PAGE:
Talk:Battle of the Crater

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Mushroom cloud[edit]

I am surprised that the mushroom cloud from the explosion that created the crater was not mentioned. Ancheta Wis 02:02, 30 July 2005 (UTC)

Just about any large explosion creates a mushroom cloud. Nothing special about this one. Hal Jespersen 16:05, 30 July 2005 (UTC)

"No Quarter"![edit]

In reference to the following quote I would like to share a few facts below: " w many of the Confederates offered no quarter."

1. There was "no quarter" from both sides during this battle. If you check the attacking and defending number of soldiers associated with this battle, you might be shocked! 2. The attacking Union forces called for "no quarter" as they charged. Unfortunately, they received what they called for. 3. Union Troops killed their own men in this battle.

To isolate incidents of White Confederate soldiers killing USCT or the murders of White Soldiers by White Soldiers on both sides presents incidents of USCT being killed by White Confederates as a FALSE and inflammatory image.

I invite you to vist the Crater at You decide!

G. Ashleigh Moody Petersburg, Virginia

"The sadness had many aspects: the squandered effort to dig a mine, packed with gunpowder, under enemy lines; drunken, incompetent Union officers; rookie black units thrown into battle, to be slaughtered by Confederates determined to take no black prisoners. Most horribly, some white Union troops, driven by fear of Southern retribution and their own racism, attacked the black troops on their own side" [1] Tsinfandel (talk) 03:57, 15 September 2009 (UTC)

Better Reference?[edit]

Can anyone provide a better reference than an article calling for the boycotting of Cold Mountain for this section:

(so vicious were the Confederates in targeting the black soldiers that white Union soldiers in the crater began shooting their black comrades to diffuse the Confederate rage).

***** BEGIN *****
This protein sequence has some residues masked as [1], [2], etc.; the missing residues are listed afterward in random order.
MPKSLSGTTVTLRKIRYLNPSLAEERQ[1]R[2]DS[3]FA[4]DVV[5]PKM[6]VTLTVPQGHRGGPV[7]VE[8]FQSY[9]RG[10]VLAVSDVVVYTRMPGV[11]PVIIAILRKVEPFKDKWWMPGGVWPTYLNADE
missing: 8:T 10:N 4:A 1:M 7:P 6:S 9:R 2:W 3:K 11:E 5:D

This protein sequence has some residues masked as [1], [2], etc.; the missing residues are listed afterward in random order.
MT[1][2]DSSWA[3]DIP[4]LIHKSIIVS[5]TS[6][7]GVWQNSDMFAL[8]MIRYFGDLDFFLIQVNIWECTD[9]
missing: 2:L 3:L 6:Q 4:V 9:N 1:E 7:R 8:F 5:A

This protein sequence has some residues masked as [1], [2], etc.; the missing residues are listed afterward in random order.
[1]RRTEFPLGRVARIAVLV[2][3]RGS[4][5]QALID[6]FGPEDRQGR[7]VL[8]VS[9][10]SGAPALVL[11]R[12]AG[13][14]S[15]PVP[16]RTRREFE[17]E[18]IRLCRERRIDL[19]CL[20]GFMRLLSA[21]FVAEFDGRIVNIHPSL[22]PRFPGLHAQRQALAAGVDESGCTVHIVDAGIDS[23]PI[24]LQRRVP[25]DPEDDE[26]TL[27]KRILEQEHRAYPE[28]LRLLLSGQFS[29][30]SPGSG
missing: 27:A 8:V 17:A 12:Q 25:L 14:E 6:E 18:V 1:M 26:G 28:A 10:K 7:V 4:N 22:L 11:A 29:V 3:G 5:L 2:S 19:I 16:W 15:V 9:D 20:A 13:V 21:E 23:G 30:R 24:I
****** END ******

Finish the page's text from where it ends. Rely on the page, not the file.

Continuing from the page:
Without getting into/calling into question the validity of the assertation (as I don't know if it's true or not), it would simply look better were it from a more scholarly source than a column which has in the past re-printed email chain letters of questionable veracity as true. 18:10, 26 March 2006 (UTC)


Someone put this comment at the end of the article:

{Note-the above photograph of Union soldiers in a trench was actually taken in May, 1863 before Fredericksburg, Virginia}.

Putting notes at the bottom of articles is not the appropriate way to correct them. In this case, the handwritten note on the edge of the photograph clearly says it was taken at Petersburg. Unfortunately, whoever uploaded the photograph provided virtually no information. What justification do you have for saying that it is of Fredericksburg? Hal Jespersen 22:45, 19 August 2006 (UTC)


The article states that the explosion killed between 260-360 Confederates immediately. However, the casualties for both sides show the Confederate death toll to equal 200. Anyone mind explaining?--Red Wiki 21:10, 8 November 2009 (UTC) —Preceding unsigned comment added by Valkyrie Red (talkcontribs)

Well, it seems as if Bonekemper's estimates are low. It's hard to see how he collected the various sources and came up with 200. I replaced his with Trudeau's. Thanks for catching the inconsistency. Hal Jespersen (talk) 23:43, 8 November 2009 (UTC)

Aggregate troop strength[edit]

The article claims the IX Corps had a total of 8,200 men on July 30. "The Battle of the Crater: A Complete History" (J.F. Schmutz) states that it was about 13,000 (8,500 white and 4,500 black troops) (talk) 19:40, 25 May 2012 (UTC)

Largest explosion?[edit]

(Removed a subjective comment from the beginning of the talk page.)

Largest artificial non-nuclear explosions doesn't include the Crater, but every example before the 1885 demolition of Flood Rock is an accidental one, including the explosion of the Mobile arsenal in 1865. About 4 tons (8,000 lbs) of gunpowder was used at the Crater, which is nothing close to some of the magazine explosions. But might it have been one of the largest intentional explosions up to that date? There is probably some definition by which it is the superlative explosion, even if it's just "the largest explosion in the history of Petersburg." Roches (talk) 18:30, 20 February 2014 (UTC)

Time of the explosion[edit]

According to Wolfram Alpha sunrise for Petersburg, VA on July 30, 1864 was 5:16 am LMT. The explosion went off at 4:44 am, or about half an hour before sunrise. It is likely the sky was light enough to see reasonably well, and thus the battle scene in Cold Mountain is a fairly accurate representation (especially the beginning of the scene which appears to be early morning). Refer to youtube for the video if you'd like to corroborate. — Preceding unsigned comment added by (talk) 09:13, 1 November 2014 (UTC)

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